Published 6 January 2015

Wildlife seizures in 2014 highlight Lao PDR’s role in trafficking

Petaling Jaya, Malaysia, 6th January 2015—On 14th December 2014, French Customs officers discovered 170 baby Radiated Tortoises wrapped in sticky tape and hidden in the secret compartment of a crate transiting Paris’s main Charles de Gaulle airport en route to Lao PDR.

Radiated Tortoises: 170 were recently seized in France, en route to Lao PDR. © Xu Ling / TRAFFIC

The Radiated Tortoise Astrochelys radiata is found only in Madagascar and is prized by collectors for the unique pattern on its shell, but all commercial international trade is banned under the Convention in International Trade in Endangered Species of Wild Fauna and Flora (CITES).  

The seizure was one of at least nine high-value international wildlife seizures made in 2014 where Lao People's Democratic Republic was implicated as the source, transit or destination country. Lao PDR itself reported no major wildlife seizures during the year. 

Geographically positioned at the centre of the Greater Mekong region, Lao PDR shares borders with five other countries notorious for wildlife crime; Cambodia, China, Myanmar, Thailand and Viet Nam. 

In 2012, the United Nations Office on Drugs and Crime (UNODC) highlighted Lao’s “extreme vulnerability” to various forms of transnational organised crime, including the trafficking of wildlife. 

Last month, CITES identified Lao PDR as one of three Parties of “importance to watch” over their role in the global ivory trade. Lao PDR has never reported an ivory seizure to the Elephant Trade Information System (ETIS), the database of global ivory and elephant product seizures managed by TRAFFIC on behalf of Parties to CITES since 1989.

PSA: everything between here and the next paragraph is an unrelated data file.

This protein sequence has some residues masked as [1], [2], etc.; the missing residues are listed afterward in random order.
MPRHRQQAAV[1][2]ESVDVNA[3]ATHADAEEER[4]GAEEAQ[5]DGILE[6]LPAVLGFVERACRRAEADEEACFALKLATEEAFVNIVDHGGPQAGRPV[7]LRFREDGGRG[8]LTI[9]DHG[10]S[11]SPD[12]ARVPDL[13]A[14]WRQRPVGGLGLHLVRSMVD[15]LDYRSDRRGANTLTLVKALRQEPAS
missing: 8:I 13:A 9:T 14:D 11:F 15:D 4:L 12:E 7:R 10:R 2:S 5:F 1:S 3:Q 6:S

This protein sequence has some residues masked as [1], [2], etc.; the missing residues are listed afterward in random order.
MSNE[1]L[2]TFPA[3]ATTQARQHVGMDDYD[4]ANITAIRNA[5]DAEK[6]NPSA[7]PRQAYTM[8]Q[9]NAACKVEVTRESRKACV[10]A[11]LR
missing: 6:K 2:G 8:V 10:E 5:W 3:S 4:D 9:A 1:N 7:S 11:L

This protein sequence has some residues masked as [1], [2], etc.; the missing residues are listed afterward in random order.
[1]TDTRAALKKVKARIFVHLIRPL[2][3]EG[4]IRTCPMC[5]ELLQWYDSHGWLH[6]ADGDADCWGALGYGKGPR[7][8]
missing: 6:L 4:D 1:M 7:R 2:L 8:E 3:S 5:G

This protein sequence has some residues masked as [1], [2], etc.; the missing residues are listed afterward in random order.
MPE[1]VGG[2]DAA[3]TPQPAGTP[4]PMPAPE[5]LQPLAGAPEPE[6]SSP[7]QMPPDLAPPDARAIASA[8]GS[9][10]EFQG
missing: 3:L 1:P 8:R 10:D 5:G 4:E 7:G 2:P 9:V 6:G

In 2014, TRAFFIC identified Lao PDR as a major source of illegal wildlife products such as bear bile, to supply international demand.

“The composition of wildlife seizures implicating Lao PDR in 2014 highlights that the country is a major conduit for the trafficking of high value, and highly threatened wildlife,” said Sarah Stoner, Senior Wildlife Crime Analyst of TRAFFIC in Southeast Asia.  

“Laos is clearly being exploited by organized crime groups for its strategic location and its lack of capacity to enforce national laws and CITES effectively.”

TRAFFIC is urging the authorities in Lao PDR to increase their vigilance, particularly at airports such as Wattay International and other points of entry and exit as part of the global efforts to address serious international wildlife trade. 

Greater co-operation with neighbouring countries, such as Viet Nam and Thailand, to develop intelligence-led investigations is also essential to disrupt organized and transnational wildlife crime. TRAFFIC also believes collaboration with the wider CITES community is needed to ensure Lao PDR deters illegal wildlife trade, rather than enabling it.

During 2014, the following seizures all occurred outside of Lao PDR but implicated the country in some way. Together they illustrate the global trafficking routes being exploited for the transportation of illegally sourced African wildlife into the Asian marketplace, as well as trafficking of Asian species within the region.